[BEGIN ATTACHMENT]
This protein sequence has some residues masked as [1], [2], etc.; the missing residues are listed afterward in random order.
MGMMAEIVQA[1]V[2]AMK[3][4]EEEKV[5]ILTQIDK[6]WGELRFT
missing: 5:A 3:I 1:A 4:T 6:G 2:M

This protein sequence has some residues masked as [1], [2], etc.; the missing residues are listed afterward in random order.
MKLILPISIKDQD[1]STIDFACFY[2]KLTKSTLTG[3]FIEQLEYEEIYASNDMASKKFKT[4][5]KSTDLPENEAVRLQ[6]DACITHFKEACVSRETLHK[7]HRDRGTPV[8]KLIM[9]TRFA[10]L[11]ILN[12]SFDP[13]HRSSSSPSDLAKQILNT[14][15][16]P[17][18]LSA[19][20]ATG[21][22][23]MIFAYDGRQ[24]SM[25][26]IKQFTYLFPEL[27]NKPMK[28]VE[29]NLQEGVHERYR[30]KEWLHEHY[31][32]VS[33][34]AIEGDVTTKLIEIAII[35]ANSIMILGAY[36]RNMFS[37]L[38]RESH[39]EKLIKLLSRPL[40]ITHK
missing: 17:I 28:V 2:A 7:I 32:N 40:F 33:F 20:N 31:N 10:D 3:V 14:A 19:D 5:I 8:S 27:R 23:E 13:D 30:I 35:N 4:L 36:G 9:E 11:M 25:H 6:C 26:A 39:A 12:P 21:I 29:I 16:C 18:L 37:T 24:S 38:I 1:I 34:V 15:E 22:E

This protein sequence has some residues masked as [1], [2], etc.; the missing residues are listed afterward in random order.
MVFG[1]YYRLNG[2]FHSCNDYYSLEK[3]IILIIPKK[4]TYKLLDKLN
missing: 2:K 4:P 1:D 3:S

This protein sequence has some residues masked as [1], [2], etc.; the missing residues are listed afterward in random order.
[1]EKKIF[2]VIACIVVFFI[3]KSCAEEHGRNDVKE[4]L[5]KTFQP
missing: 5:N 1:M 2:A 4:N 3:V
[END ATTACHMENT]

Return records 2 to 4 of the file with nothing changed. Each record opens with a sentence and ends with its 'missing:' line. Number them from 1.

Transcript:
This protein sequence has some residues masked as [1], [2], etc.; the missing residues are listed afterward in random order.
MKLILPISIKDQD[1]STIDFACFY[2]KLTKSTLTG[3]FIEQLEYEEIYASNDMASKKFKT[4][5]KSTDLPENEAVRLQ[6]DACITHFKEACVSRETLHK[7]HRDRGTPV[8]KLIM[9]TRFA[10]L[11]ILN[12]SFDP[13]HRSSSSPSDLAKQILNT[14][15][16]P[17][18]LSA[19][20]ATG[21][22][23]MIFAYDGRQ[24]SM[25][26]IKQFTYLFPEL[27]NKPMK[28]VE[29]NLQEGVHERYR[30]KEWLHEHY[31][32]VS[33][34]AIEGDVTTKLIEIAII[35]ANSIMILGAY[36]RNMFS[37]L[38]RESH[39]EKLIKLLSRPL[40]ITHK
missing: 17:I 28:V 2:A 7:I 32:N 40:F 33:F 20:N 31:N 10:D 3:V 14:A 19:D 5:I 8:S 27:R 23:E 13:D 30:I 35:N 4:L 36:G 9:E 11:M 25:H 6:C 26:A 39:A 12:P 21:I 29:I 16:C 18:L 37:T 24:S 38:I 1:I 34:V 15:E 22:E

This protein sequence has some residues masked as [1], [2], etc.; the missing residues are listed afterward in random order.
MVFG[1]YYRLNG[2]FHSCNDYYSLEK[3]IILIIPKK[4]TYKLLDKLN
missing: 2:K 4:P 1:D 3:S

This protein sequence has some residues masked as [1], [2], etc.; the missing residues are listed afterward in random order.
[1]EKKIF[2]VIACIVVFFI[3]KSCAEEHGRNDVKE[4]L[5]KTFQP
missing: 5:N 1:M 2:A 4:N 3:V